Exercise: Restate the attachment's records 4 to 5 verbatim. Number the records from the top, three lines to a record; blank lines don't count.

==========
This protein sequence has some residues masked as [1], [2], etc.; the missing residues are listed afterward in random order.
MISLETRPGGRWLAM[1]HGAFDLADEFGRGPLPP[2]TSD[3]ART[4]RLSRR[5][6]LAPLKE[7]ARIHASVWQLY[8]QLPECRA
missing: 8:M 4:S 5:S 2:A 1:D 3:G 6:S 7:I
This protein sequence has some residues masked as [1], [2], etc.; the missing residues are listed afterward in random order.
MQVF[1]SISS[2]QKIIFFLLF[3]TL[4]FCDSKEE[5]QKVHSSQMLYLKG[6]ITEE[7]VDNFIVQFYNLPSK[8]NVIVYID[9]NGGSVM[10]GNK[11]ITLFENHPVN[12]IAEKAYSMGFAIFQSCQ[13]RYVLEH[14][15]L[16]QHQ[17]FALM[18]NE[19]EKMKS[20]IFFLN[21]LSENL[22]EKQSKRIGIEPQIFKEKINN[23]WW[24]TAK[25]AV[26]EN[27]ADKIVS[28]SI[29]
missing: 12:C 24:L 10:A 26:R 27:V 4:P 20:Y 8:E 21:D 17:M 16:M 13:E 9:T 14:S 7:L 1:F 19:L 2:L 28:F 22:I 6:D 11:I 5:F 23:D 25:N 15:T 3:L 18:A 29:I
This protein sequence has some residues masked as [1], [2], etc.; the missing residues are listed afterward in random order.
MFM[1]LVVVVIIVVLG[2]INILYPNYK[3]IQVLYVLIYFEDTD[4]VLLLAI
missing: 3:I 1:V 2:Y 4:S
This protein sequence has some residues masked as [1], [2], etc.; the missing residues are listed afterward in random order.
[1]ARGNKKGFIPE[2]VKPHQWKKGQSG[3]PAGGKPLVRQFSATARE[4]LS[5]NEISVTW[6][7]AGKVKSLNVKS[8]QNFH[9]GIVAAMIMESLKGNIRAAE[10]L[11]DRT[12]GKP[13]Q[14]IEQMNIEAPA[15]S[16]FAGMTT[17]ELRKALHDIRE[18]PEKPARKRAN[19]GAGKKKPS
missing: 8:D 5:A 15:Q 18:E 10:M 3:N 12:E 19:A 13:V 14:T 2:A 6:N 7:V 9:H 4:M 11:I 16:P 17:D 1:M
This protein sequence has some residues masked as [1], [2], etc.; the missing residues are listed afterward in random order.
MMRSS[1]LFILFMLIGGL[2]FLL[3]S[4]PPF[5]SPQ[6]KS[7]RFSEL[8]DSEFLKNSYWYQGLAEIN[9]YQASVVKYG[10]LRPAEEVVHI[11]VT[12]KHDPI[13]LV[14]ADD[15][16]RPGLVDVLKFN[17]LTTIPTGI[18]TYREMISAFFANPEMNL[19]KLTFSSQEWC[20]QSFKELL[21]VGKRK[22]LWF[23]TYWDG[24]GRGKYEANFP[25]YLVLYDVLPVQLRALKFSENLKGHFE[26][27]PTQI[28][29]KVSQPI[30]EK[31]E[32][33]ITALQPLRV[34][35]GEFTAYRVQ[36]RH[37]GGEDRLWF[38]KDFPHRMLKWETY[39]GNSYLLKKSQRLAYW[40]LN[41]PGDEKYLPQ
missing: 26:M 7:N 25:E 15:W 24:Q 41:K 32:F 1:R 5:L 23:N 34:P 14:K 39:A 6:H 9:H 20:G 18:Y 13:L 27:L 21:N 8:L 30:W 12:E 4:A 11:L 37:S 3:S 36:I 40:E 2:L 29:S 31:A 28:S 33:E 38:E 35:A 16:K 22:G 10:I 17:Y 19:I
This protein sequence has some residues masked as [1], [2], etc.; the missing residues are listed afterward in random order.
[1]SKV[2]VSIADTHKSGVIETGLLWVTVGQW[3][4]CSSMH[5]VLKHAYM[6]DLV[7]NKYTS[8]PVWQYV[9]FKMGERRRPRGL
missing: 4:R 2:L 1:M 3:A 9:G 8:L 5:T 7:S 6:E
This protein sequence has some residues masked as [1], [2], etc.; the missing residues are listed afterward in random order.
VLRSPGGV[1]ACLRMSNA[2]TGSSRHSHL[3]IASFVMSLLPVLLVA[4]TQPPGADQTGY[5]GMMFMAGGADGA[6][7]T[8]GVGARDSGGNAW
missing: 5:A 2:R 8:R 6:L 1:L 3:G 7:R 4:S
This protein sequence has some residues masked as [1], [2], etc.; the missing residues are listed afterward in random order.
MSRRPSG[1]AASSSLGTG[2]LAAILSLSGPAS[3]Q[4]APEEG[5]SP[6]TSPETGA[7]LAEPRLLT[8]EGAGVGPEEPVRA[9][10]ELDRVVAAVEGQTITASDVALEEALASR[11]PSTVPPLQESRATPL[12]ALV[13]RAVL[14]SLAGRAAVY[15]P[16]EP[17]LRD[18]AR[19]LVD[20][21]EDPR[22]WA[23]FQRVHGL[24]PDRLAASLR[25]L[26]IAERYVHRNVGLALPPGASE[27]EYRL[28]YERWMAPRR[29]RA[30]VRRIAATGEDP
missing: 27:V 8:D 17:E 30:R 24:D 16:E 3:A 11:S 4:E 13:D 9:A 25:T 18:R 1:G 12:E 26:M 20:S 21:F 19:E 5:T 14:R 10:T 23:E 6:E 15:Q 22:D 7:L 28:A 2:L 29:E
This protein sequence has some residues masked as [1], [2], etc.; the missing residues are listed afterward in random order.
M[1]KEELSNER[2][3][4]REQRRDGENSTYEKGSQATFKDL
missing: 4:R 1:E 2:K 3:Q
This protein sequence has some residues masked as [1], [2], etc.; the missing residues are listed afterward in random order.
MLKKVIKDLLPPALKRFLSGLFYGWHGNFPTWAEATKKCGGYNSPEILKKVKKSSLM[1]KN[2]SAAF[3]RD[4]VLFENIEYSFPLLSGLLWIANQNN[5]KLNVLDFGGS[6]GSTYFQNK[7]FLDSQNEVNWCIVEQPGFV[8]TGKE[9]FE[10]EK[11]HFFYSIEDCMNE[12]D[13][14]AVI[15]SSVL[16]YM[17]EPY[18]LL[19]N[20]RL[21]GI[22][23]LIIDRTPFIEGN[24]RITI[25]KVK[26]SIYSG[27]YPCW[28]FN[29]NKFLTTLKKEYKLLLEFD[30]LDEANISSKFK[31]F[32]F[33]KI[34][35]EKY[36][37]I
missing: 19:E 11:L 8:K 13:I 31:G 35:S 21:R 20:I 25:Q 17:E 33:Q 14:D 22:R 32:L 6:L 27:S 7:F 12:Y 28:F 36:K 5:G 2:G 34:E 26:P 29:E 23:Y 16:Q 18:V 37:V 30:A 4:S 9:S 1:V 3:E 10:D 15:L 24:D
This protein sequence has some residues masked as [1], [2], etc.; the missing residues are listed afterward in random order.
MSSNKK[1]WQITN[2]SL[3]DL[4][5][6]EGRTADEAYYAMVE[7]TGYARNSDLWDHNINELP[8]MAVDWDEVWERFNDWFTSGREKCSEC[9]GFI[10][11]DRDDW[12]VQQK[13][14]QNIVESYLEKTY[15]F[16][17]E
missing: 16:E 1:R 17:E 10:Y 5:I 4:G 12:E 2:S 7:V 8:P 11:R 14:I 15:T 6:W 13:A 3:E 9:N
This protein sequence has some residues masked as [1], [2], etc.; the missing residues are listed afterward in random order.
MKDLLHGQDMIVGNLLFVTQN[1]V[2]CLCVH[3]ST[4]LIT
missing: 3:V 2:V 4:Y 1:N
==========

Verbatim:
This protein sequence has some residues masked as [1], [2], etc.; the missing residues are listed afterward in random order.
[1]ARGNKKGFIPE[2]VKPHQWKKGQSG[3]PAGGKPLVRQFSATARE[4]LS[5]NEISVTW[6][7]AGKVKSLNVKS[8]QNFH[9]GIVAAMIMESLKGNIRAAE[10]L[11]DRT[12]GKP[13]Q[14]IEQMNIEAPA[15]S[16]FAGMTT[17]ELRKALHDIRE[18]PEKPARKRAN[19]GAGKKKPS
missing: 8:D 5:A 15:Q 18:E 10:M 3:N 12:E 19:A 13:V 14:T 2:A 6:N 7:V 9:H 4:M 11:I 16:P 17:D 1:M
This protein sequence has some residues masked as [1], [2], etc.; the missing residues are listed afterward in random order.
MMRSS[1]LFILFMLIGGL[2]FLL[3]S[4]PPF[5]SPQ[6]KS[7]RFSEL[8]DSEFLKNSYWYQGLAEIN[9]YQASVVKYG[10]LRPAEEVVHI[11]VT[12]KHDPI[13]LV[14]ADD[15][16]RPGLVDVLKFN[17]LTTIPTGI[18]TYREMISAFFANPEMNL[19]KLTFSSQEWC[20]QSFKELL[21]VGKRK[22]LWF[23]TYWDG[24]GRGKYEANFP[25]YLVLYDVLPVQLRALKFSENLKGHFE[26][27]PTQI[28][29]KVSQPI[30]EK[31]E[32][33]ITALQPLRV[34][35]GEFTAYRVQ[36]RH[37]GGEDRLWF[38]KDFPHRMLKWETY[39]GNSYLLKKSQRLAYW[40]LN[41]PGDEKYLPQ
missing: 26:M 7:N 25:E 15:W 24:Q 41:K 32:F 1:R 5:L 23:N 34:P 14:K 39:A 6:H 9:H 20:G 18:Y 13:L 27:L 21:N 8:L 30:W 12:E 4:A 11:L 37:S 3:S 36:I 40:E 2:L 29:S 31:A 28:S 33:E 38:E 35:A 16:K 22:G 10:I 17:Y 19:I